What if you wish to purchase an emergency backup power source for your household, which will aid you in cases of frequent and long power outages or natural disasters?
4-stroke, gas-run devices should be your priority, with a rating of roughly 5000 W. Portable inverter generators of such ratings are somewhat rare, and thus, to prevent the damaging of your more sensitive electronics, as for example computers, seek a generator with a THD of less than 5%.
To seamlessly switch from the grid to your generator during an outage, choose a product which is transfer switch ready. For further safety, we recommend models featuring GFCI outlets and circuit breakers.
Portable Generators: An Overview
Production of electric power has been known since the 19th century. The principle, based on the invention of Michael Faraday from 1831 (opens in a new tab), is still currently in use. In simple terms, the easiest method of creating electric power is to perform rotary motion of an alternator and transform its mechanical energy to electrical energy.
Thus, all generators have an alternator, whose rotation is ensured by an engine.
An alternator has a characteristic power rating which it can generate. It may be expressed in W (watts) or VA (volt-amperes). For simplicity, we can approximate that 1 W = 1 VA, while more accurately 1 VA is roughly 0.8 W. The voltage of an alternator can be 120, or also both 120 and 240 V.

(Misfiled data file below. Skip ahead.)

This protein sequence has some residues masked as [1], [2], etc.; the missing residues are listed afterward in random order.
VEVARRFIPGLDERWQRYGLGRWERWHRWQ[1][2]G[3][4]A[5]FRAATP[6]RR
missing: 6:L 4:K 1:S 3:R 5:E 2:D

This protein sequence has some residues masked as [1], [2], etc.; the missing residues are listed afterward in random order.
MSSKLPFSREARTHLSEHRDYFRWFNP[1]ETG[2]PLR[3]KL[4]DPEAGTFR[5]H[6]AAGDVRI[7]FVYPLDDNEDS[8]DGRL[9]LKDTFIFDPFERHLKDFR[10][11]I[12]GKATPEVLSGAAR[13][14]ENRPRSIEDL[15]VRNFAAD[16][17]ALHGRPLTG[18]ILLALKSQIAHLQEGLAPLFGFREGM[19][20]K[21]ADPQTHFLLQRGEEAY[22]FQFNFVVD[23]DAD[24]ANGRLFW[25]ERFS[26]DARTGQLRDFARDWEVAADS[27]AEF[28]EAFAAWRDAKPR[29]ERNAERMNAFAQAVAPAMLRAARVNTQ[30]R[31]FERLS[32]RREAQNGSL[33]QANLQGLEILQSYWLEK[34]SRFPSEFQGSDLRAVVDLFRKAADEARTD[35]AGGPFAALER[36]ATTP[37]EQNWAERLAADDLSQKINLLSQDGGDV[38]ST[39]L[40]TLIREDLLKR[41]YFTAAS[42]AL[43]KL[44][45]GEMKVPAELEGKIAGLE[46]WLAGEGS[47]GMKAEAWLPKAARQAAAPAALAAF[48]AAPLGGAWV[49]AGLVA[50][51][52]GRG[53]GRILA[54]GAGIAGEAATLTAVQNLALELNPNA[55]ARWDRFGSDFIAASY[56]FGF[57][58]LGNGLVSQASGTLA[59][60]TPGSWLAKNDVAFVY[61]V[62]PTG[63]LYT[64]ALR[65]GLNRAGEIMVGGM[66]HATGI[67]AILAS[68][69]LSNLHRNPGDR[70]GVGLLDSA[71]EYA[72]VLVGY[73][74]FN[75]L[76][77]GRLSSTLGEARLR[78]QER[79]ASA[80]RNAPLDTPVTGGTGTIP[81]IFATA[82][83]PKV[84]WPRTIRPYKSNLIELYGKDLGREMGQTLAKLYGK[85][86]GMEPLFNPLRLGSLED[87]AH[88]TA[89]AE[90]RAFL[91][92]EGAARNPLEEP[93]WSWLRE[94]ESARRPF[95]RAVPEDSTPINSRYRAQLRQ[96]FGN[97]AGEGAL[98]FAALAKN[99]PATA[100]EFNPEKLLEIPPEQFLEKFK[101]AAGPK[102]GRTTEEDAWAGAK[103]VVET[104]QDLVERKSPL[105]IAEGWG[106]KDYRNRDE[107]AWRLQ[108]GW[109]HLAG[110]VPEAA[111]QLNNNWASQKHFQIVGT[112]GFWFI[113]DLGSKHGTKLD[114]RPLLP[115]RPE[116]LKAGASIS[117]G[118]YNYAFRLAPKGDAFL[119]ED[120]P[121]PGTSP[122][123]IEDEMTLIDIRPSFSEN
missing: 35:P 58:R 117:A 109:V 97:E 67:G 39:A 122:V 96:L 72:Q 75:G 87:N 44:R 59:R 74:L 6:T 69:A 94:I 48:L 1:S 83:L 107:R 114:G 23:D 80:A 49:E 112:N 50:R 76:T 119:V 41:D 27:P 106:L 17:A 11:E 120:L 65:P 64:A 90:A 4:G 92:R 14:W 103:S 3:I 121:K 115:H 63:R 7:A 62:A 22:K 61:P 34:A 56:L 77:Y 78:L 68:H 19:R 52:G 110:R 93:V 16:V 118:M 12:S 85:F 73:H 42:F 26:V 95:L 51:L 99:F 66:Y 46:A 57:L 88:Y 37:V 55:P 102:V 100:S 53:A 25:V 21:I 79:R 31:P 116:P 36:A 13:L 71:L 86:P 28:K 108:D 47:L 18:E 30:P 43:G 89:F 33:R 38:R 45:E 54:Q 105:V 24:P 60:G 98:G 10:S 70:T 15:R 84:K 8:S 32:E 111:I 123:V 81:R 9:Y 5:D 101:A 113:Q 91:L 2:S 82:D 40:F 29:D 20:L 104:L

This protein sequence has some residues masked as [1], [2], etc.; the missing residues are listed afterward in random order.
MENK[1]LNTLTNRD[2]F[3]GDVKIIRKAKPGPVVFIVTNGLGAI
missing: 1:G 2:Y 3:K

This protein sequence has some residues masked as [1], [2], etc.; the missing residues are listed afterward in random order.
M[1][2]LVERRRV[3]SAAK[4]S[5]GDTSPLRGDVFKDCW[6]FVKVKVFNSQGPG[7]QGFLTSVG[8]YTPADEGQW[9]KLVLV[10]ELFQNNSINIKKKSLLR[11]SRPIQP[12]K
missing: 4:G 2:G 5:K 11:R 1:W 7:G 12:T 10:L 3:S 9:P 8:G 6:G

Most contemporary generators feature multiple security features and regulatory systems, which guarantee a stable power output and a swift and reliable defect detection (such as thermal, magnetic, or differential protection).
An engine of a portable generator may run on gas, propane, diesel, solar energy, or in some cases, a combination of them (though most commonly, dual fuel generators run on gasoline and propane).
A generator’s engine’s power (in terms of displacement or horsepower) determines its ability to rotate alternators of different dimensions and thus, is directly linked to the power output of a generator. We shall focus on gasoline and propane-powered generators. They’re the simplest and most reliable, since if you have fuel, you have electricity.
A portable generator can weigh anywhere between 20 and 400 pounds, sometimes even more. Its weight is mostly dependent on the power it can generate. The name portable just indicates that they differ in design from stand-by generators. While they technically may be moved, they are not always easily carried.